Delegates attending the Darfur peace talks in Libya – apparently undaunted by the no-show of several key rebel groups - have called for a peaceful end to the suffering of civilians and a political agreement that strengthens the communities living in the war-ravaged region.
"We are looking for unity, not fragmentation," Abusaid El Hassan, one of four speakers for the Sudanese government delegation said during a plenary session on 28 October.
Abdel Magid Dosa, coordinator and legal consultant of the Sudan National Movement for Reformation and Development, said: "We are serious about being here; we are all aware that war is not in man's nature, rather it is peace that is the nature of man.
"The reason for the violence in Darfur is the scorched-earth policy that the government has adopted. The government is the one bombarding the people because rebel movements there do not own planes."
The government delegation is led by Nafie Ali Nafie, while Ahmed Ibrahim Diraige of the Sudan Federal Democratic Alliance spoke on behalf of the movements present during the opening of the talks on 27 October and their desire for peace.
Other speakers at the plenary stressed the need to end suffering and violence through a political agreement that would ensure Sudan does not disintegrate.
However, Ibrahim Abdallah, a representative of the Justice and Equality Movement faction led by Idriss Ibrahim Azraq, broke ranks with the others, saying the "right to self-determination is the final solution" for the Darfur crisis.
"We must recognise that a unity based on the marginalisation of another part of the country is unworkable," he said. "We must have self-determination after a transitory phase because the surveys that our organisation has carried out in IDP [internally displaced persons] camps in Darfur show that 80 percent of the displaced support the right to self-determination."
Most speakers agreed the core of the Darfur crisis was hinged on the security of the Darfur people, cessation of hostilities, economic recovery, land and governance.
Mohamed Ali Nasser, representing the Sudan Liberation Movement, said the nature of the dispute in Darfur was social, political and economic. "We know that freedom is not granted or inherited - one has to struggle for it and we will strive for it through negotiations," he said.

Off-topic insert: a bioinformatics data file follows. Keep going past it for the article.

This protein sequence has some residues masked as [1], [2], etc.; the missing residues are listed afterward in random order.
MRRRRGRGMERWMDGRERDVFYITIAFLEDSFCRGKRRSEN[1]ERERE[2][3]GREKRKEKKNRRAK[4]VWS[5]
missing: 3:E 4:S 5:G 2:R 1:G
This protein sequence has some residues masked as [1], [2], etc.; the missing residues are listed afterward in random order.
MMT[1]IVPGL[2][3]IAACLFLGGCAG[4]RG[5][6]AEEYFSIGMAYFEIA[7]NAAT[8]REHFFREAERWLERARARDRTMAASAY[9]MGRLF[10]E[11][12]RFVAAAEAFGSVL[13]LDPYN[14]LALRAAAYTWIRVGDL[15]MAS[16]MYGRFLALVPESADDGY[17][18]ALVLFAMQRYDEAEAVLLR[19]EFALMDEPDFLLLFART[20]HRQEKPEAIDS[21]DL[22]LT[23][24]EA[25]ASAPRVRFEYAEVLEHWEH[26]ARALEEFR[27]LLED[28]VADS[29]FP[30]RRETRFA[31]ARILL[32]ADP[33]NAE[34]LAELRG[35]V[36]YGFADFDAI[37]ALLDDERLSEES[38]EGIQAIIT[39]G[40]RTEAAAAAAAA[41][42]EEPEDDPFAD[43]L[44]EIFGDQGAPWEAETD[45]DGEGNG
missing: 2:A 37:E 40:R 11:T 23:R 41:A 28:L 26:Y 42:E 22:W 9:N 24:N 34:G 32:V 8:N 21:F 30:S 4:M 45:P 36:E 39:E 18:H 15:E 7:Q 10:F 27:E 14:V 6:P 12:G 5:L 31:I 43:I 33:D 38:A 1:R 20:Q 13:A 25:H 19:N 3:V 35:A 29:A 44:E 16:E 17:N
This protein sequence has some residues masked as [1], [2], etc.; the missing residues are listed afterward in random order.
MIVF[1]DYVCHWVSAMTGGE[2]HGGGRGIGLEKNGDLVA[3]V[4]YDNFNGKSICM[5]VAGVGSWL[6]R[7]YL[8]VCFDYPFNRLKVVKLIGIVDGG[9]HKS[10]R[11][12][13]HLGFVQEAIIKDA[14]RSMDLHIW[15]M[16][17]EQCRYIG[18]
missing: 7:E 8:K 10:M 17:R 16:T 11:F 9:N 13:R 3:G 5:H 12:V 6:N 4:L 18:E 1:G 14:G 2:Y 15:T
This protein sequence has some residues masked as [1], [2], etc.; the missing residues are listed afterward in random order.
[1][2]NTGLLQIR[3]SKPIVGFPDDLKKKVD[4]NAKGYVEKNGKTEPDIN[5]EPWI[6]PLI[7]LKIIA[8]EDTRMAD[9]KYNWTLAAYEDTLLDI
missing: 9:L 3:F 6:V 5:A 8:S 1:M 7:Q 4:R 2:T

Four and a half years of violence in Darfur has led to the deaths of an estimated 200,000 people and the displacement of another two million.
The Sirte talks follow the signing in Abuja, Nigeria, in 2006 of the Darfur Peace Agreement. Signed by one faction of the already-splintered Sudan Liberation Movement, the agreement quickly fell apart.
On 29 October, the UN Secretary-General’s envoy to Darfur Jan Eliasson and his AU counterpart Salim Ahmed Salim, who are mediating the Sirte talks, met representatives from the Sudanese government, civil society, international partners and rebel groups.
"I refuse to state that the peace process is interrupted," Eliasson told reporters. "The train has left the station for the road to peace. The question is how many passengers will get on the train."
Meanwhile, the UN Under-Secretary-General for Humanitarian Affairs John Holmes has expressed concern over alleged forced relocations in an IDP camp in South Darfur.
|I am alarmed about the reports of forced relocation last night from Otash camp in Nyala, South Darfur|
The Sudanese government has denied the incident.
"I am alarmed about the reports of forced relocation last night [28 October] from Otash camp in Nyala, South Darfur, both about the manner in which the relocations were apparently carried out and the possibility that such action could contribute to more violence," Holmes said in New York.
Otash camp shelters over 60,000 people and during the incident new IDPs from Kalma camp, the largest in Darfur, were surrounded by police. A team comprising personnel from the UN, the AU Mission in Sudan and the International Organisation for Migration was denied access to the camp by the representative of the Humanitarian Aid Commission.
According to the UN, the team managed to enter the camp, and witnessed 10 vehicles with heavy machine guns surrounding a group of IDPs, while eight large commercial trucks were being loaded with the belongings of women and children. The police said the people were being moved to Amakassara.